One of the best gauges to measure my level of engagement with a book is how long it takes me to read it. The shorter the time, the higher the engagement and, as a consequence, generally the higher the enjoyment as well. Of course, the opposite is true as well, so that when it takes me almost 4 months to finish a book (you can see my progression of Goodreads updates below), chances are I did not have the best experience. Such was the case with Kings of the Wyld by Nicholas Eames.
This book is highly rated—over 4 stars on Goodreads and 4.6 on Amazon!—so I was expecting greatness. The blurb certainly sets the stage for a rip-roaring adventure:
Clay Cooper and his band were once the best of the best, the most feared and renowned crew of mercenaries this side of the Heartwyld.
Their glory days long past, the mercs have grown apart and grown old, fat, drunk, or a combination of the three. Then an ex-bandmate turns up at Clay's door with a plea for help -- the kind of mission that only the very brave or the very stupid would sign up for.
It's time to get the band back together.
Unfortunately, as with so many fantasy books coming out these days, the premise sounds wonderful, but the author stumbles and ultimately fails to deliver where it really counts, which is basically in the areas of storytelling, writing, and characters. Of those three, storytelling is the best, with the characters second and the writing, third. That being said, the author does not excel in any one of those areas.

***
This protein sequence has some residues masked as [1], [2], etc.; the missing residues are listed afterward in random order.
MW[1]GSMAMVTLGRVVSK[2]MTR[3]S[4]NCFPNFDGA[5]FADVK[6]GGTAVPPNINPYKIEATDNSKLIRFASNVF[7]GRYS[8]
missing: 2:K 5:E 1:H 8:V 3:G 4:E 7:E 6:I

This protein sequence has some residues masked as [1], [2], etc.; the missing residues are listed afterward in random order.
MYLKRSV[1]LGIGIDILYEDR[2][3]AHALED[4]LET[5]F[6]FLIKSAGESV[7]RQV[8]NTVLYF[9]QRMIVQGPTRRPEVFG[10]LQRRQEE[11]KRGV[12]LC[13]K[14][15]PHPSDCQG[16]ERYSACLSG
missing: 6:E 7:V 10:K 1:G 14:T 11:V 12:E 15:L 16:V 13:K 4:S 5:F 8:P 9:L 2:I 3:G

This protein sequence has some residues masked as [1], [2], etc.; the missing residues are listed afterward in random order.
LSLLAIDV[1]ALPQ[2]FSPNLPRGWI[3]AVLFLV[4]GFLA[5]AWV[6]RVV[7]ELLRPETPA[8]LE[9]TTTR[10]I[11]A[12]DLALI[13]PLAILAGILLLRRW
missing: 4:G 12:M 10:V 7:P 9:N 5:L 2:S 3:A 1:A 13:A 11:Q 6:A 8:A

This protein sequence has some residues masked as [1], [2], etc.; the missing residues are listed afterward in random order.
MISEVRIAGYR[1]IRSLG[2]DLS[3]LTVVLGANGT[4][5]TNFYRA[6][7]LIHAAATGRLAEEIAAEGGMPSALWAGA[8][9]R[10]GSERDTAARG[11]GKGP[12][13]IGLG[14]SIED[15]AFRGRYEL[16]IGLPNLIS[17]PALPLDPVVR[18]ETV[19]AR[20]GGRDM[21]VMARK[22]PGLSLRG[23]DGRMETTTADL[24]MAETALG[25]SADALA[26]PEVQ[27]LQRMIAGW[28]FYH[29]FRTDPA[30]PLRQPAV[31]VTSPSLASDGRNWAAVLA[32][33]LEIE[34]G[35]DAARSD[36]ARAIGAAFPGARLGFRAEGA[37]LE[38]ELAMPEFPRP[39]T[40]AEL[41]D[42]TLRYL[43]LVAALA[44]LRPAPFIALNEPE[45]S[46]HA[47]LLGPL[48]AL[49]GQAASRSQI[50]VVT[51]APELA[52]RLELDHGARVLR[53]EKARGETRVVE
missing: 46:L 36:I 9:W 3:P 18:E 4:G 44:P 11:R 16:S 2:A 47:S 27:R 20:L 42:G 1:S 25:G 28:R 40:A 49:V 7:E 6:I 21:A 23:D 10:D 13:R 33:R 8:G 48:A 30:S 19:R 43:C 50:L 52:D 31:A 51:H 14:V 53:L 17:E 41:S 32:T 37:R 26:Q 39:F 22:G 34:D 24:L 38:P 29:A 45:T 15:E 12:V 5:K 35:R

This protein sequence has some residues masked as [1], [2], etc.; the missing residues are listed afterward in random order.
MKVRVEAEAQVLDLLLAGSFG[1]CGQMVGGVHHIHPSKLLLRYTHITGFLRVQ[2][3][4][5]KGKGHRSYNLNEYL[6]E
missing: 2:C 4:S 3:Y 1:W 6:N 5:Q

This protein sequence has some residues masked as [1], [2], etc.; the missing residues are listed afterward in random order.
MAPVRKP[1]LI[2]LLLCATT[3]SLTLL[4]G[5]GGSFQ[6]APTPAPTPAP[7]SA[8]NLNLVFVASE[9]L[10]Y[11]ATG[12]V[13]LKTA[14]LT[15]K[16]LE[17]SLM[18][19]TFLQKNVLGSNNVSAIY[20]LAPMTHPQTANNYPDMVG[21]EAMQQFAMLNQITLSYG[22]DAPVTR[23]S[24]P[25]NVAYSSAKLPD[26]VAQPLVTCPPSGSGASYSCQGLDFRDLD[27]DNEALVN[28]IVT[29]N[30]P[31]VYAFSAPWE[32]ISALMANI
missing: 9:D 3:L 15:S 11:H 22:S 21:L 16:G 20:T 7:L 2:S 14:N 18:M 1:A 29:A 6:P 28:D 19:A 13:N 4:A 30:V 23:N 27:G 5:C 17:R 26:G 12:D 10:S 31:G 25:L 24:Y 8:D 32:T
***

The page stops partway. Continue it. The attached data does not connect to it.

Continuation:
First, storytelling. The idea of a storied band of heroes grown old and moved on to more conventional pursuits but called to action one last time is outstanding and holds so much promise. The author delivers on this one, and it should have been the beginning of a great novel. But then there’s the characters, who are largely uninteresting and even kind of ridiculous at times. Speaking of ridiculous, let’s talk about the writing, which is nothing special and actually grows somewhat annoying after a while given the frequency of pop culture references. I’ll admit, they’re funny at first. But like a bad Andy Weir novel, the childish antics of our group of heroes and the predicaments they somehow get themselves into are tiring. This ties back to the time in which it took me to complete this novel. It was really hard to stay engaged and I found myself often wondering why I was continuing to read. I guess I kept thinking, it’s gotta get better, right? Sadly, it never did.
I’m giving Kings of the Wyld two rockets. It is a fun read to a point and I loved the premise. I just wish the author had come through with some better developed characters and a story that took itself a bit more seriously.